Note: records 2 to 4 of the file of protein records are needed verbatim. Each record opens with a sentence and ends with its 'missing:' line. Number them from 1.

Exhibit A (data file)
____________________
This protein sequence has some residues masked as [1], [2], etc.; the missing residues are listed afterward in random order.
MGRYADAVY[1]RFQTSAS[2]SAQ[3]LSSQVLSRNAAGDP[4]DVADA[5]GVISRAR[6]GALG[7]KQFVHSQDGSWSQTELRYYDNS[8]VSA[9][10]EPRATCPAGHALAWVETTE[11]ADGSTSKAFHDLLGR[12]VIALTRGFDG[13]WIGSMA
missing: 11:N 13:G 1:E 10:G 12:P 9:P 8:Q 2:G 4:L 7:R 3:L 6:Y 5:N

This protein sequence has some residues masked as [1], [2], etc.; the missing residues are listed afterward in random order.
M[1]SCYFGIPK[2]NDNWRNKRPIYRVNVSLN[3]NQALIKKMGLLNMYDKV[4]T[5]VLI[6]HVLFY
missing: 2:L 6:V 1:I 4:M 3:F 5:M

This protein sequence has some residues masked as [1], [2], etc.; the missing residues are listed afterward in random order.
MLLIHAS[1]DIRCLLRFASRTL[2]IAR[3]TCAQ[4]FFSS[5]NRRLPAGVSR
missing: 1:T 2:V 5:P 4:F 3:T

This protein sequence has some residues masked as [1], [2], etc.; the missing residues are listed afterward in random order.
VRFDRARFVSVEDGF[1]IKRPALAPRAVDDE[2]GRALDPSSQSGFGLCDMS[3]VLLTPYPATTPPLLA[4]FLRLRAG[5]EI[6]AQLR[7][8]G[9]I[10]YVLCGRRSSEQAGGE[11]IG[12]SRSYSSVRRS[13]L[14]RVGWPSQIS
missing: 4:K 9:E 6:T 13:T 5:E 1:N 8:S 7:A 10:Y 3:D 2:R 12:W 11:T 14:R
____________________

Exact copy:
This protein sequence has some residues masked as [1], [2], etc.; the missing residues are listed afterward in random order.
M[1]SCYFGIPK[2]NDNWRNKRPIYRVNVSLN[3]NQALIKKMGLLNMYDKV[4]T[5]VLI[6]HVLFY
missing: 2:L 6:V 1:I 4:M 3:F 5:M

This protein sequence has some residues masked as [1], [2], etc.; the missing residues are listed afterward in random order.
MLLIHAS[1]DIRCLLRFASRTL[2]IAR[3]TCAQ[4]FFSS[5]NRRLPAGVSR
missing: 1:T 2:V 5:P 4:F 3:T

This protein sequence has some residues masked as [1], [2], etc.; the missing residues are listed afterward in random order.
VRFDRARFVSVEDGF[1]IKRPALAPRAVDDE[2]GRALDPSSQSGFGLCDMS[3]VLLTPYPATTPPLLA[4]FLRLRAG[5]EI[6]AQLR[7][8]G[9]I[10]YVLCGRRSSEQAGGE[11]IG[12]SRSYSSVRRS[13]L[14]RVGWPSQIS
missing: 4:K 9:E 6:T 13:T 5:E 1:N 8:S 7:A 10:Y 3:D 2:R 12:W 11:T 14:R